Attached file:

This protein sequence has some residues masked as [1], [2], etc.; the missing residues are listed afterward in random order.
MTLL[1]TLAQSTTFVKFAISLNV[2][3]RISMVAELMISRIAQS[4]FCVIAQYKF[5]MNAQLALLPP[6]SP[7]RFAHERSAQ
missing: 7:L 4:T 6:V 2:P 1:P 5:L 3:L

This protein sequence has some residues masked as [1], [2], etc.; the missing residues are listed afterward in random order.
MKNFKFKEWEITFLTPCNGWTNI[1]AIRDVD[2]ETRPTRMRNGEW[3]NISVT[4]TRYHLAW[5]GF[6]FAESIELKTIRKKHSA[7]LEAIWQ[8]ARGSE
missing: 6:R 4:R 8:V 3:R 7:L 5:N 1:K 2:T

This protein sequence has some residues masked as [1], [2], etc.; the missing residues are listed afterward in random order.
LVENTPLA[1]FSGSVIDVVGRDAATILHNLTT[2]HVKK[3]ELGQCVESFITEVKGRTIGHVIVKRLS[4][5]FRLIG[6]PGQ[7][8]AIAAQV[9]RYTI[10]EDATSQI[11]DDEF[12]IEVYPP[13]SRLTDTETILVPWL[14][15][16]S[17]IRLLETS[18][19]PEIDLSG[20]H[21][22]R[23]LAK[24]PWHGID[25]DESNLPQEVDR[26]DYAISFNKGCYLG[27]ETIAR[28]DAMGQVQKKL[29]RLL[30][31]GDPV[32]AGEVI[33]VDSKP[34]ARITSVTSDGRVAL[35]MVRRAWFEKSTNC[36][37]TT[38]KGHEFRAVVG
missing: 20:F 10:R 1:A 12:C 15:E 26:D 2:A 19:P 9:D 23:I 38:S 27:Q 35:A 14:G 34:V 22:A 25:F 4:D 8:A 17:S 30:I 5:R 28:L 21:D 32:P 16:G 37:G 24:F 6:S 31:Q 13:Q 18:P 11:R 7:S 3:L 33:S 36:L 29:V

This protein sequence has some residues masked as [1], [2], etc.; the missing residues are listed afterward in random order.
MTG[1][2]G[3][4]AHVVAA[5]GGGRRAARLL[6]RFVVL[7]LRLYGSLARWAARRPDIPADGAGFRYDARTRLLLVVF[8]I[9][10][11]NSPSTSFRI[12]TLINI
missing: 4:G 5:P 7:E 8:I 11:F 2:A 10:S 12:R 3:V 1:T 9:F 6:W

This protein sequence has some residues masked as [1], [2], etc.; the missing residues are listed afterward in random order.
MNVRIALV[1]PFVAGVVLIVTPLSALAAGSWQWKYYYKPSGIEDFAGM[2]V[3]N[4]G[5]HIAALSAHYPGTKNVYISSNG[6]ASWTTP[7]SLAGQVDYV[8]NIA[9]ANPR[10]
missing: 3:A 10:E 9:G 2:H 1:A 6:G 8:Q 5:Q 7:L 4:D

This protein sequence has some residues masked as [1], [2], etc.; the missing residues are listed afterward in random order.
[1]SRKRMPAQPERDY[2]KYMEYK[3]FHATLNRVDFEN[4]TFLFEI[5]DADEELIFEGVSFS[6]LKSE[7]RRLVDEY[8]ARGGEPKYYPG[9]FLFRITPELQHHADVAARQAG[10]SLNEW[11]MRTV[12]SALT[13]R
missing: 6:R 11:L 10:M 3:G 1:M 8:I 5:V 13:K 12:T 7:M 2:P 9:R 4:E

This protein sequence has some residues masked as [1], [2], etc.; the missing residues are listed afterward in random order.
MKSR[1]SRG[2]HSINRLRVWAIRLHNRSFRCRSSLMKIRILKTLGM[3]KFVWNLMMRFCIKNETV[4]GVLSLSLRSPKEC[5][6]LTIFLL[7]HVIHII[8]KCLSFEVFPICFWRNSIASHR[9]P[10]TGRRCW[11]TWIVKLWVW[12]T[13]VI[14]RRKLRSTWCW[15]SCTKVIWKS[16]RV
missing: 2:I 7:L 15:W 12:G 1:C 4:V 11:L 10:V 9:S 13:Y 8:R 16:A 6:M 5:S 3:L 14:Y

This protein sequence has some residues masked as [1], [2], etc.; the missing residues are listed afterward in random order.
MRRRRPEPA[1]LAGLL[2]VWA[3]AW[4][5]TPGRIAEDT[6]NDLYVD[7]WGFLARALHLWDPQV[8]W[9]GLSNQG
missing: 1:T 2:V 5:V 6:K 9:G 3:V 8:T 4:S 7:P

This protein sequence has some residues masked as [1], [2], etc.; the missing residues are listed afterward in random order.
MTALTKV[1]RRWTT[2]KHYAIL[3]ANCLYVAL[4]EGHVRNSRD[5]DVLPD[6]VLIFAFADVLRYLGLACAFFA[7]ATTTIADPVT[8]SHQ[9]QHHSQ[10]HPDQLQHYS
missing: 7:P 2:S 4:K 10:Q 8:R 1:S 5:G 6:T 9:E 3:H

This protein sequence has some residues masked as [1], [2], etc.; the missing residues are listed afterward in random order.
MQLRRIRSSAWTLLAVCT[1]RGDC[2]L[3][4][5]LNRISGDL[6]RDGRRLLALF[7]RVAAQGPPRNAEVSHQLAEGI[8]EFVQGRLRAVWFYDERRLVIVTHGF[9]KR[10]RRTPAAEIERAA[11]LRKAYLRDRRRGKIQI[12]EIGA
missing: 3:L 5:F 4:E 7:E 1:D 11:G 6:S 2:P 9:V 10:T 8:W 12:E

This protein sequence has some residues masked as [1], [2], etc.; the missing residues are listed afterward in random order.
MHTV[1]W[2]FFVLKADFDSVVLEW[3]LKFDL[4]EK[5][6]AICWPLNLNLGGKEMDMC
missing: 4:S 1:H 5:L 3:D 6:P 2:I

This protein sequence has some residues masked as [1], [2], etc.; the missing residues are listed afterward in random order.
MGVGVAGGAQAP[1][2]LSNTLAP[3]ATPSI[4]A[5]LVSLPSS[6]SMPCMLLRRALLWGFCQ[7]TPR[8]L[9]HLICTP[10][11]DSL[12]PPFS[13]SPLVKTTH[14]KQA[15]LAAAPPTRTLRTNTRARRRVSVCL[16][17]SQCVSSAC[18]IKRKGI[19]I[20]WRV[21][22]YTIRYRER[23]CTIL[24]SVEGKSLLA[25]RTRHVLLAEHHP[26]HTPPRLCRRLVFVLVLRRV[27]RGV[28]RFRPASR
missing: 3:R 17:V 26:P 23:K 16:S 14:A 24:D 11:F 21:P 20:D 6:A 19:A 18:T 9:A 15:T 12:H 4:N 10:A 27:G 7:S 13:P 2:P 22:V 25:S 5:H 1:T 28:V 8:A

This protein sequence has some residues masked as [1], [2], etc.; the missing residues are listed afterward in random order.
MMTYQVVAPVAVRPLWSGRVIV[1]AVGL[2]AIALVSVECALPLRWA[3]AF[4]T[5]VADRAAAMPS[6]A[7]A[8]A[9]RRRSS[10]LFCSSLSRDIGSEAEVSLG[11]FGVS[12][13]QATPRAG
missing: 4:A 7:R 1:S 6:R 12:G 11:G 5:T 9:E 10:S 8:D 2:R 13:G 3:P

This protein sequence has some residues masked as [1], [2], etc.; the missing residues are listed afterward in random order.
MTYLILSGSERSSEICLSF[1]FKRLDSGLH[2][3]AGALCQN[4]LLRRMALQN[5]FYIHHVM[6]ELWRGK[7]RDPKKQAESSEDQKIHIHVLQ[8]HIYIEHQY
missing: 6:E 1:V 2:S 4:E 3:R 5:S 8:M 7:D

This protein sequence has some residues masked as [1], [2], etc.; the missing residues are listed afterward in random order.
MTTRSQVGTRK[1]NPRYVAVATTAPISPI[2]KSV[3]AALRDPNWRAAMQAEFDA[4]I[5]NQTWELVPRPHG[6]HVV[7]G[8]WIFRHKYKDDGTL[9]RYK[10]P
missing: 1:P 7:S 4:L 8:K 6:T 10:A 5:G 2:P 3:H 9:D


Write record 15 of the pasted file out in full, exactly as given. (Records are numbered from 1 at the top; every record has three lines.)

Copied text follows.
This protein sequence has some residues masked as [1], [2], etc.; the missing residues are listed afterward in random order.
MTTRSQVGTRK[1]NPRYVAVATTAPISPI[2]KSV[3]AALRDPNWRAAMQAEFDA[4]I[5]NQTWELVPRPHG[6]HVV[7]G[8]WIFRHKYKDDGTL[9]RYK[10]P
missing: 1:P 7:S 4:L 8:K 6:T 10:A 5:G 2:P 3:H 9:D